The U.S. Fish and Wildlife Service (Service) recently announced (pdf) that it finalized its designation of critical habitat for the northern spotted owl (Strix occidentalis caurina) in the Pacific Northwest. The final rule designated 9.29 million acres of federal land and 291,750 acres of state land as critical habitat for the species. The final rule reduced the amount of habitat by approximately 4.3 million acres from a February 2012 proposal. The Service asserts that this designation comported with a Presidential Memorandum directing the Department of the Interior to give careful consideration to providing the maximum exclusion of areas from the final rule.
The Service’s final rule represents a balancing act between conservation of the northern spotted owl and recognition of the importance of the designated lands to the Pacific Northwest’s logging industry. According to the Service, the designation will provide federal agencies, including the Bureau of Land Management and the U.S. Forest Service, with the information they need to ensure protection for remaining old growth forests, while implementing ecological timber harvests to improve habitat and its resilience to wildfire and insect infestations. The Service maintained that the designation of critical habitat on state lands, primarily in Oregon, will have almost no impact on the states’ management of those lands or timber harvests on those lands because a habitat designation affects only federal actions or proposed activities involving federal funding or permitting.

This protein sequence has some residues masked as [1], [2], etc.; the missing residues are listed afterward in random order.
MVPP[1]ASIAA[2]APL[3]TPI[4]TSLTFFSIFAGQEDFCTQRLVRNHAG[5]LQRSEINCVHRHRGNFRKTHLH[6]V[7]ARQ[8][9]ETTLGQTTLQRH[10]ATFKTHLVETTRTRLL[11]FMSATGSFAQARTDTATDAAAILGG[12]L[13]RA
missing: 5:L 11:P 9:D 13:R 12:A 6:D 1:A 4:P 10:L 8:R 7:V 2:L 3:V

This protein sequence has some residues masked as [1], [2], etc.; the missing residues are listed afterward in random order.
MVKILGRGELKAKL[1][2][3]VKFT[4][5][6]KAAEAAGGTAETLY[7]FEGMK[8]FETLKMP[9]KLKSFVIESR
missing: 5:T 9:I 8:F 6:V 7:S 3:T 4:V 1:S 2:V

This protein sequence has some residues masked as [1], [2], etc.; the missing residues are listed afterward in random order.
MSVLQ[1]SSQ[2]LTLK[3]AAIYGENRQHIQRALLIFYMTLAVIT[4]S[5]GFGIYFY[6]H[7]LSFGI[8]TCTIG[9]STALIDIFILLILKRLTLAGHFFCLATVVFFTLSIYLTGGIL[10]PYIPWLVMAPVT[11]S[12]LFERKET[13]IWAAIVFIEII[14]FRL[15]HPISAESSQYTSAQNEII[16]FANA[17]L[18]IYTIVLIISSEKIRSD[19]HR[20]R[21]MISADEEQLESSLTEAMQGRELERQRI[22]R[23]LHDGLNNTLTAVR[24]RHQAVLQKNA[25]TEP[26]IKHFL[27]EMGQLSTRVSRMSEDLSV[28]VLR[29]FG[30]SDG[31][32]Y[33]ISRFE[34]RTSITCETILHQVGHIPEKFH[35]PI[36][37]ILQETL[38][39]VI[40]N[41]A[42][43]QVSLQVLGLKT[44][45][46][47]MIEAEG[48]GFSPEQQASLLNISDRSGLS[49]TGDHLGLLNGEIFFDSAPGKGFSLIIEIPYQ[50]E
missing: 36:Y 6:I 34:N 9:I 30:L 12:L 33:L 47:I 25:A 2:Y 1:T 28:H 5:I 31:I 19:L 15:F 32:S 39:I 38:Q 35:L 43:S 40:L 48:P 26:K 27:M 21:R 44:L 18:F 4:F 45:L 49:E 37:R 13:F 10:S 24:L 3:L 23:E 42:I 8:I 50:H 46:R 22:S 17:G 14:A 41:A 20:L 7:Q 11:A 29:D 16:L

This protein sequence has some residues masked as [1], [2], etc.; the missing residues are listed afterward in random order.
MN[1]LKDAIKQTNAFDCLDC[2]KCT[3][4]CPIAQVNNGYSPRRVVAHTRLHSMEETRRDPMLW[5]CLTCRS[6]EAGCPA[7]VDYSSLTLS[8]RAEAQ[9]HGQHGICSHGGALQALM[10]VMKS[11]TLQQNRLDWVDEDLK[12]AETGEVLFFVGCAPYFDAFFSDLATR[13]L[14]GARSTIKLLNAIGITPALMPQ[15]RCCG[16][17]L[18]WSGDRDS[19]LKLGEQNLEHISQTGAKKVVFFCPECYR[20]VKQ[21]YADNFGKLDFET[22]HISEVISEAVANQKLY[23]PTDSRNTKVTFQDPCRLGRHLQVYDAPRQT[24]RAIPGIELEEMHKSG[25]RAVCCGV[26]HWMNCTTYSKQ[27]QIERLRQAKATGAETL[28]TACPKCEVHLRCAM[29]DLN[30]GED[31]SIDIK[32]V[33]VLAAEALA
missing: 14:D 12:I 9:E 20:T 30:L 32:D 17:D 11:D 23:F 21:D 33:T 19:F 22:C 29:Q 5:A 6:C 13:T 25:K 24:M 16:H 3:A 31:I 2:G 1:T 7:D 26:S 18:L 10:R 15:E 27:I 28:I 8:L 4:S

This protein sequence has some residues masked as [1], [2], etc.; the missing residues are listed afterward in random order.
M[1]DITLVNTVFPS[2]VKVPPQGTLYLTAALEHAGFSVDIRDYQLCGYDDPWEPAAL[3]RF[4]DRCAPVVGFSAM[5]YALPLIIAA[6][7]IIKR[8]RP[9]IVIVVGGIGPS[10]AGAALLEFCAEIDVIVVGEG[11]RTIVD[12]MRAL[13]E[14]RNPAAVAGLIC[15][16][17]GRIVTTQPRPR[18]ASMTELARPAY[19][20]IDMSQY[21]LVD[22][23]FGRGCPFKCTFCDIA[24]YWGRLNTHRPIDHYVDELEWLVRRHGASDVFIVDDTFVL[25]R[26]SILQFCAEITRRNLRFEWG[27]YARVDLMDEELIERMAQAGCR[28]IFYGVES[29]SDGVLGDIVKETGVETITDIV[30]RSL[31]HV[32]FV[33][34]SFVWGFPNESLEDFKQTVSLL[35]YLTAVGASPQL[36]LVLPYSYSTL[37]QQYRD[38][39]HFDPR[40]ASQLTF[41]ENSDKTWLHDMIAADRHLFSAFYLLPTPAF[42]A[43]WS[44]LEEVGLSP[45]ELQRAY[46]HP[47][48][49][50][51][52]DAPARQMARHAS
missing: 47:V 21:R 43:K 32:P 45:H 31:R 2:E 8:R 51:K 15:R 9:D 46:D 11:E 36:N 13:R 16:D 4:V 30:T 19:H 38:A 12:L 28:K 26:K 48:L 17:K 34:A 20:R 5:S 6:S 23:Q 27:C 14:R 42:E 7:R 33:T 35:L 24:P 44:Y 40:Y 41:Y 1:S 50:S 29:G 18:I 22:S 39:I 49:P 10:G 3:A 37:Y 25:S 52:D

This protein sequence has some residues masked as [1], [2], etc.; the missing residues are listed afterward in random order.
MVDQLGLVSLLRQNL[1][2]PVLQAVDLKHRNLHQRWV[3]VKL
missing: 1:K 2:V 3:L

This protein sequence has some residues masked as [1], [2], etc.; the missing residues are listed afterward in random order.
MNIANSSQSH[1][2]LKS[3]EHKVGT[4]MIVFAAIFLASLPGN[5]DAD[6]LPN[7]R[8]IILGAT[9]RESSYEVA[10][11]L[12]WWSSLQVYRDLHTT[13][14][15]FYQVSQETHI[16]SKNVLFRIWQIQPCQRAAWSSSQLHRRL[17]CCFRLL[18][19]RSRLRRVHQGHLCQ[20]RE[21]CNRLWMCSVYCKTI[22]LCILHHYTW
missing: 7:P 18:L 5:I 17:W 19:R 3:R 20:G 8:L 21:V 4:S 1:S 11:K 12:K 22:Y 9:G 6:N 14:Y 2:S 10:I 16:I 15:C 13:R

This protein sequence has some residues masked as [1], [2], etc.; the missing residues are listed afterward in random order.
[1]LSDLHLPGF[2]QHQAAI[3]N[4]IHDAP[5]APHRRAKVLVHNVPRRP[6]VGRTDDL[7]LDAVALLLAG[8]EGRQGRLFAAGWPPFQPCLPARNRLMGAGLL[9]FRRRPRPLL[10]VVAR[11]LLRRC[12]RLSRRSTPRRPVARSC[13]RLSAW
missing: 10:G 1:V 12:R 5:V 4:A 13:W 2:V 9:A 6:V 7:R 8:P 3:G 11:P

The American Forest Resource Council, which represents logging interests in the Pacific Northwest, said that the draft critical habitat plan ignored threats such as the non-native barred owls (Strix varia) and catastrophic wildfire on the spotted owl populations. The barred owl is a larger and more aggressive species that migrated west in the late 1950s and have spread throughout northern spotted owl habitat. They are displacing the spotted owl populations and compete with the spotted owl for many of the same foods. In releasing its final rule, the Service also announced that it is working on a concurrent strategy to manage barred owl populations.
The Service’s final rule substantially increased the amount of land designated as critical habitat relative to the previous rule, issued in 2008 under the Bush administration. The critical habitat designation revised that 2008 rule in response to an order by the U.S. District Court for the District of Columbia.